The Big Sit! 2018 Statistics

These statistics reflect information submitted by reporting circles. As teams continue to report their Big Sit! results, the statistics on this page will change to reflect up-to-the-minute information.

Team Information: Boreal Birdometers

Captain: Bill Tefft
Location: Ely, Minnesota (United States)

Team Checklist

  1. Mallard Anas platyrhynchos
  2. Bufflehead Bucephala albeola
  3. Common Merganser Mergus merganser
  4. Greater Yellowlegs Tringa melanoleuca
  5. Lesser Yellowlegs Tringa flavipes
  6. Bonaparte's Gull Chroicocephalus philadelphia
  7. Ring-billed Gull Larus delawarensis
  8. Common Loon Gavia imme
  9. Double-crested Cormorant Phalacrocorax auritus
  10. Bald Eagle Haliaeetus leucocephalus
  11. Downy Woodpecker Picoides pubescens
  12. Common Raven Corvus corax
  13. American Crow Corvus brachyrhynchos
  14. Black-capped Chickadee Poecile atricapillus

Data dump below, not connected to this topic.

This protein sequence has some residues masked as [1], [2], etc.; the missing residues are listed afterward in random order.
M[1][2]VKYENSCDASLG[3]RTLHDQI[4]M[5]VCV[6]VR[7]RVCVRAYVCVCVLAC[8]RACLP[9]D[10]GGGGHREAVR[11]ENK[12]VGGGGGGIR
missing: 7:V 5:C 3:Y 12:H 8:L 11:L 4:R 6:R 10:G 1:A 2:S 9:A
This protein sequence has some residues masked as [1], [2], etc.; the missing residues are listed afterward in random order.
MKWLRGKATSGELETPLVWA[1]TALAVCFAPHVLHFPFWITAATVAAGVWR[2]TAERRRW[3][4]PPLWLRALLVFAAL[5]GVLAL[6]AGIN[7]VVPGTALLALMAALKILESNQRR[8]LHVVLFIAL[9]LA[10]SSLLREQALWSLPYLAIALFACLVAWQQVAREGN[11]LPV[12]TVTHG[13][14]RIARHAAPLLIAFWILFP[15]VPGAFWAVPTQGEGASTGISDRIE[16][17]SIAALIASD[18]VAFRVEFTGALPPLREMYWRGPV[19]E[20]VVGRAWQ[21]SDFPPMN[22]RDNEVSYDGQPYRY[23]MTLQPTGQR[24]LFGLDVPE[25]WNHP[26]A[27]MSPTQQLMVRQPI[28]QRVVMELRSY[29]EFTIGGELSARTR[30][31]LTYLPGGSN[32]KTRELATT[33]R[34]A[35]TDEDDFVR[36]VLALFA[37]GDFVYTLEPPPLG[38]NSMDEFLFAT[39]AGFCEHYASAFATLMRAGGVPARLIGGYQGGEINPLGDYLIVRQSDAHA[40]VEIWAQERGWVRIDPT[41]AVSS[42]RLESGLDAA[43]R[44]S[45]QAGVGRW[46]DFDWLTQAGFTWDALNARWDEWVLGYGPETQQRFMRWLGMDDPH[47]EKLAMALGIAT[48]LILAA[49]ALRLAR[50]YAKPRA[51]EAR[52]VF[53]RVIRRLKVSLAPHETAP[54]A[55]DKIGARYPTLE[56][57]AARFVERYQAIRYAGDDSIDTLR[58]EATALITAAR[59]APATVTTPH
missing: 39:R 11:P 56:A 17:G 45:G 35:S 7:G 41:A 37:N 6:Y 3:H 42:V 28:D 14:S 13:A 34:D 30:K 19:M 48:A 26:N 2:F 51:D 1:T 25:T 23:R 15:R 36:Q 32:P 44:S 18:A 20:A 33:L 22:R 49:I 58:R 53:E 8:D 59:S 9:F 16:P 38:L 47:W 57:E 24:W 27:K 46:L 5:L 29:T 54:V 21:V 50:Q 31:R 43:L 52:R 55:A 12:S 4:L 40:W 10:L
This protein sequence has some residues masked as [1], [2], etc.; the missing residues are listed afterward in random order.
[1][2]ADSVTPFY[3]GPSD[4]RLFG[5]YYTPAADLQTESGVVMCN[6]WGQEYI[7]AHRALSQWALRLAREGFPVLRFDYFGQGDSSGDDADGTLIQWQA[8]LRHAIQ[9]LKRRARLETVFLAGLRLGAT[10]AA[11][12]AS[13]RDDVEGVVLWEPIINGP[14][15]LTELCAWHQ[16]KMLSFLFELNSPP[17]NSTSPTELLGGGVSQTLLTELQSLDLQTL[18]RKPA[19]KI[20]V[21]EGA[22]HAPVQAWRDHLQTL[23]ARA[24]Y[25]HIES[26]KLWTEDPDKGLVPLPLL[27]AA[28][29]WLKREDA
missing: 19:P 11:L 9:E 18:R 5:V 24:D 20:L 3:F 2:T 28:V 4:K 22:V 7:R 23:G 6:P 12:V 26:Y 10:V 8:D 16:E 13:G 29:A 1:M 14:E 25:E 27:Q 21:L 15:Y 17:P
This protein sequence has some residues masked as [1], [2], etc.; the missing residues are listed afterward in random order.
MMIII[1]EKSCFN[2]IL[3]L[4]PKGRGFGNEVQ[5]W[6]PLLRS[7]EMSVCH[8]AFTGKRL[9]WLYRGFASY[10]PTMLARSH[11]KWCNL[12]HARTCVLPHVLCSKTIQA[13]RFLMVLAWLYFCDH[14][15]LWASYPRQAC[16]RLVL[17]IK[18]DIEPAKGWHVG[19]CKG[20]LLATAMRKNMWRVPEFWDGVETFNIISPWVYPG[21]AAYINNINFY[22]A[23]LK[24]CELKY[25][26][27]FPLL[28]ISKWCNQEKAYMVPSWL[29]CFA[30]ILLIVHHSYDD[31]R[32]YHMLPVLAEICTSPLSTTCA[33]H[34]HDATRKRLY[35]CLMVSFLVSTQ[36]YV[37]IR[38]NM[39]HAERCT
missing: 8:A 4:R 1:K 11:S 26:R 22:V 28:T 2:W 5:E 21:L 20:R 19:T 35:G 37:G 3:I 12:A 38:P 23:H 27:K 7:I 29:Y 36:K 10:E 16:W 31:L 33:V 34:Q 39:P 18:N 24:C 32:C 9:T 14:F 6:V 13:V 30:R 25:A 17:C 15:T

15. Red-breasted Nuthatch Sitta canadensis
  16. White-breasted Nuthatch Sitta carolinensis
  17. Hermit Thrush Catharus guttatus
  18. American Robin Turdus migratorius
  19. Yellow-rumped Warbler Setophaga coronata
  20. White-throated Sparrow Zonotrichia albicollis
  21. White-crowned Sparrow Zonotrichia leucophrys
  22. Dark-eyed Junco Junco hyemalis
  23. Rusty Blackbird Euphagus carolinus
  24. American Pipit Anthus rubescens
  25. Fox Sparrow Passerella iliaca

Team Notes

Participants: 10 Ely Field Naturalist Members

Weather: Steady 10-15 mph wind form the WNW off the lake, cloudy skies, temperatures in the low 30 degree Farenheit range.

Location: Next to the boat ramp next to the boat access on the south of Shagawa Lake, in Ely, MN - St. Louis County

Time At Location: 6:15 a.m. to 6:15 p.m. - 12 hours

Sparrows, rusty blackbirds, chickadees, loons, cormorants, crows, ravens and nuthatches present at bird feeders or on the lake throughout the day. Surprising absence of woodpeckers and jays. The only woodpeckers was pished in just before leaving for the day. The appearance of the two yellowleg species was surprising this far north this late in the year.

There were a lot of discussion about the ages, behavior and upcoming migration of loons. A number of aquatic invertebrate species were netted and examined with a microscope as a side activity during the count.

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